Osman M, et al. Assessment of pain during application of nasal-continuous positive airway pressure and heated, humidified high-flow nasal cannulae in preterm infants. J Perinatol. 2015;35(4):263-7.This was an observational study of PIPP (premature infant pain profile) scores during the initial application of respiratory support with either high flow cannulae (using a 2.4 mm binasal cannula) or CPAP using the INCA prongs. Pain scores were lower when applying the HFNC, and some of the scores in the CPAP group were quite high, 13% had scores over 12. Salivary cortisols also were higher in the CPAP babies.
Carnaghan H, et al. Effect of gestational age at birth on neonatal outcomes in gastroschisis. J Pediatr Surg. 2016.
Early birth of fetuses with gastroschisis was associated with delay in reaching full enteral feeds, prolonged hospitalization, and a higher incidence of sepsis.
No more to say about that.
Atosiban attacks the mechanism of uterine contraction, so it should be better than drugs which block all muscular activity. Or at least have fewer side effects in the mothers; taking lots of nifedipine is not very pleasant. Mothers in this study with threatened preterm labour were randomized; about 250 in each group. This publication is to me a model of a clinical RCT report. In addition to all the CONSORT guidelines there is a text box which includes information from a systematic review of the data before the study, describes the study and why they chose their primary outcome, reports their results and then updates the systematic review with their new data. After all that effort, there was no difference between groups in the composite neonatal morbidity outcome. Nor in delay of delivery of at least 48 hours, nor in the gestational age at eventual delivery, nor in serious adverse effects.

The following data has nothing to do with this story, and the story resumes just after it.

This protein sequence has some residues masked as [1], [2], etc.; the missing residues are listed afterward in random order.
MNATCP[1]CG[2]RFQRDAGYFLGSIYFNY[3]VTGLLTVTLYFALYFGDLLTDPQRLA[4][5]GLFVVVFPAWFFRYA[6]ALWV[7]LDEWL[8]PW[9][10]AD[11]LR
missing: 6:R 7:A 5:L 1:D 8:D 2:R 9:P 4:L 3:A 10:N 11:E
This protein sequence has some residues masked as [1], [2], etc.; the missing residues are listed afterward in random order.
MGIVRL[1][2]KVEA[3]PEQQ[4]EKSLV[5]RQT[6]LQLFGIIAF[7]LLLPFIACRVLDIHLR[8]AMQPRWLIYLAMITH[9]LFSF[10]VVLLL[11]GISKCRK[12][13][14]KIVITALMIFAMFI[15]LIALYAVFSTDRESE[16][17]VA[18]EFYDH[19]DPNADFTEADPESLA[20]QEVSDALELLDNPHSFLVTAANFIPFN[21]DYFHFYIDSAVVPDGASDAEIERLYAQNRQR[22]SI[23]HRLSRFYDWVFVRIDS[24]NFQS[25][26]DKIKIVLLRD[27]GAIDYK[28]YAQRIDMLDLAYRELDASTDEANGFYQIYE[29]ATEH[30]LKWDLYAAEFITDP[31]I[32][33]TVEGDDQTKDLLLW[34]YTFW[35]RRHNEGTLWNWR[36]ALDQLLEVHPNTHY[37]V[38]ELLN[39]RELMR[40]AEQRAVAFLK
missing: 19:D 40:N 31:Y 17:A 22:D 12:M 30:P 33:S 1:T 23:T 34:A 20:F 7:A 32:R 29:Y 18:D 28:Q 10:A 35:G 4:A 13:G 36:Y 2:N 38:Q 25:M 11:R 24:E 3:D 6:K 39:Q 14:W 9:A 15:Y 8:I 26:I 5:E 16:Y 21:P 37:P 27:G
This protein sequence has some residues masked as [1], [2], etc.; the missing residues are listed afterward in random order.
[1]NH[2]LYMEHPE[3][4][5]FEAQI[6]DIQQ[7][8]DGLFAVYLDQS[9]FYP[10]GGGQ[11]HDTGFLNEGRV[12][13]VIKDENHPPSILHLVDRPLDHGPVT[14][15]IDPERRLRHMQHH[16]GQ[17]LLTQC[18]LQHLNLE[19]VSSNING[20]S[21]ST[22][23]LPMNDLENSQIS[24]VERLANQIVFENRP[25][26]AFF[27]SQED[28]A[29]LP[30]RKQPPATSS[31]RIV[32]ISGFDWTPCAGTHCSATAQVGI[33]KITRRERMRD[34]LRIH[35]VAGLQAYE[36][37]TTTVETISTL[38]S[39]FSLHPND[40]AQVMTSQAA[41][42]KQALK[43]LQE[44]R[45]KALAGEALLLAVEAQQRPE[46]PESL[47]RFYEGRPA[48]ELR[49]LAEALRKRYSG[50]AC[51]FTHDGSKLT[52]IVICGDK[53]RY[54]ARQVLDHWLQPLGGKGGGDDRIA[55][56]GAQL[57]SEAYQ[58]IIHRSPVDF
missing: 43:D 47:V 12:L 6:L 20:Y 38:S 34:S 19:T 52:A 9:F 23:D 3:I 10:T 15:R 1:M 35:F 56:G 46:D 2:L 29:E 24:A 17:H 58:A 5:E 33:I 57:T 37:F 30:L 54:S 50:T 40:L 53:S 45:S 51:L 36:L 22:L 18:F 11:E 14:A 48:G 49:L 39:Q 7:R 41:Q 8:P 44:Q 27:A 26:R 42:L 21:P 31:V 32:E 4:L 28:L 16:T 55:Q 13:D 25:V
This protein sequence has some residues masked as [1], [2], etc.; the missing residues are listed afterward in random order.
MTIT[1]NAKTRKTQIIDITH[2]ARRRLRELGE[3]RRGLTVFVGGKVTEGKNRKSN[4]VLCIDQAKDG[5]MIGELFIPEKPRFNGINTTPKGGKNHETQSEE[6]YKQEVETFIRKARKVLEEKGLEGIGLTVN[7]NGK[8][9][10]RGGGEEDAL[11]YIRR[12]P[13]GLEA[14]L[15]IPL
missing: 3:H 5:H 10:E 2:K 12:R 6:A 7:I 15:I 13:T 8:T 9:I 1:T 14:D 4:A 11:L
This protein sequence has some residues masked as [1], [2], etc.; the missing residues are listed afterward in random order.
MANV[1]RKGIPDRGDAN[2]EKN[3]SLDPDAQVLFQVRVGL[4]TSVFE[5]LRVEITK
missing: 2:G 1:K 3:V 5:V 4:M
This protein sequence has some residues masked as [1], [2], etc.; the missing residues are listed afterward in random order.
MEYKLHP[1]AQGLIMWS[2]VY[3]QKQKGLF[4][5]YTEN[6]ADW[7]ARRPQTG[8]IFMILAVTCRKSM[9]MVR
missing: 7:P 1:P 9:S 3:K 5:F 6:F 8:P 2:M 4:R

There was an incidence of 5% perinatal mortality in the nifedipine group and 2% in the atosiban group, which may have been due to chance, (RR 2·20 (95% CI 0·91–5·33)) but is enough of a difference that it should mandate further trials. Also, as mentioned above, nifedipine causes headaches, flushing and palpitations (in the mother of course), which may not be life-threatening, but can be quite unpleasant; atosiban, as far as I can see doesn’t usually do any of that; and that is enough for me to say that given our current state of knowledge atosiban should be pursued as a tocolytic agent. If you can get the same clinical outcomes with fewer very uncomfortable side effects, then it seems to me that the balance is on the side of atosiban.
The authors also note the following :
…worldwide nifedipine is not registered for use in pregnancy. This fact is of concern, especially since nifedipine is recommended as a first-line tocolytical drug in international guidelines.